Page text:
20 Political Groups to Present Separate Lists in Israel Elections
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20 Political Groups to Present Separate Lists in Israel Elections

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At least 20 political factions would present separate lists of candidates for the November elections to the Knesset, Israel’s parliament, Supreme Court Justice Y. Sussman, chairman of the Central Election Committee, predicted today. There are 14 parties in the present Knesset.

The election committee has already distributed applications requested by 40 parties, and at least half of these are expected to produce the required 750 signatures before the deadline for filing lists in two weeks.

Some friction has arisen among the factions of the National Religious front, which combines the Mizrachi and the Hapoel Hamizrachi parties. The latter faction has demanded that its candidate be placed in the top position on the list, otherwise the party threatens to enter a separate list.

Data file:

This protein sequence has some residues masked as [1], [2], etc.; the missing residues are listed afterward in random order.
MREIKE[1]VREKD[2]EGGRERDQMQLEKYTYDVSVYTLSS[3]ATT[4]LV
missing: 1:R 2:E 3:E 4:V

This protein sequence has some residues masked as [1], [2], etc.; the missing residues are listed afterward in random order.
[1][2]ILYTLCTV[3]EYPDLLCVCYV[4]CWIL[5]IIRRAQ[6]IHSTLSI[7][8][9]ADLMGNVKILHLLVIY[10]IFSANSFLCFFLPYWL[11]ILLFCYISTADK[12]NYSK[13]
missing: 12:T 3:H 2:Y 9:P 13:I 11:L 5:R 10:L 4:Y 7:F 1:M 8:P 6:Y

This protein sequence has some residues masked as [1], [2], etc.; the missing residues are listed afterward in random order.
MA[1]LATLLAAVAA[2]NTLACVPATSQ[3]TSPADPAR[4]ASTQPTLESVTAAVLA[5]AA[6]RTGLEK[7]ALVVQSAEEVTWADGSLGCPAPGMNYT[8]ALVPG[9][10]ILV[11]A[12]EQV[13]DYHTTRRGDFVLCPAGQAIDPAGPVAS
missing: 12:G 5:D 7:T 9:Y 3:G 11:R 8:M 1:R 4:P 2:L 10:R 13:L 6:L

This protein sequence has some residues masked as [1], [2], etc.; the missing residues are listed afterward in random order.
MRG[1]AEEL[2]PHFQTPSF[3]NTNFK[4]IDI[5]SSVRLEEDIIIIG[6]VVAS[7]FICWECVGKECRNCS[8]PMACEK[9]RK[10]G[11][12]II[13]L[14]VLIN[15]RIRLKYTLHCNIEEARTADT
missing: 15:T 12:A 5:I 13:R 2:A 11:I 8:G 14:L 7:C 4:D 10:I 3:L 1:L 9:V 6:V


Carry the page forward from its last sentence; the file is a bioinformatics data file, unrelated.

It was learned today that the Semitic Action group, known as the “Canaanites,” decided not to present its own list. The group had previously said it would name as head of its list David Ben Haroush, the self-proclaimed leader of the North African immigrants. Haroush is now facing trial in Haifa for inciting the recent Wadi Salib riots. The “Canaanites” seemed to think that Haroush’s candidacy would bring about his release from jail.

Rabbi Mordechai Nurock, well-known former leader of Latvian Jewry and now a member of the Knesset, announced today that he would present his own list of candidates for the general elections. He expressed dissatisfaction with the place given his Knesset candidacy by the National Religious Party, of which he is a member. He called it an “unsafe” place. He has issued an appeal to all Latvian Jews in Israel to support his ticket.

Meanwhile, the National Religious Party has set up an Arabic section to develop its relationships with the minorities in connection with the forthcoming general elections. The first rally of Arabs held by the Jewish religious group was attended by 200, both Moslems and Christians. Among them were sheiks, imams, tribal leaders and elders.

National Religious Party members of the last Knesset addressed the meeting and told the guests that their interests would be served best by supporting the party which adhered to the Mosaic Code and traditional Jewish ethics. Some of the guests at the meeting stressed the identity of views and interests shared by the devout of all faiths.

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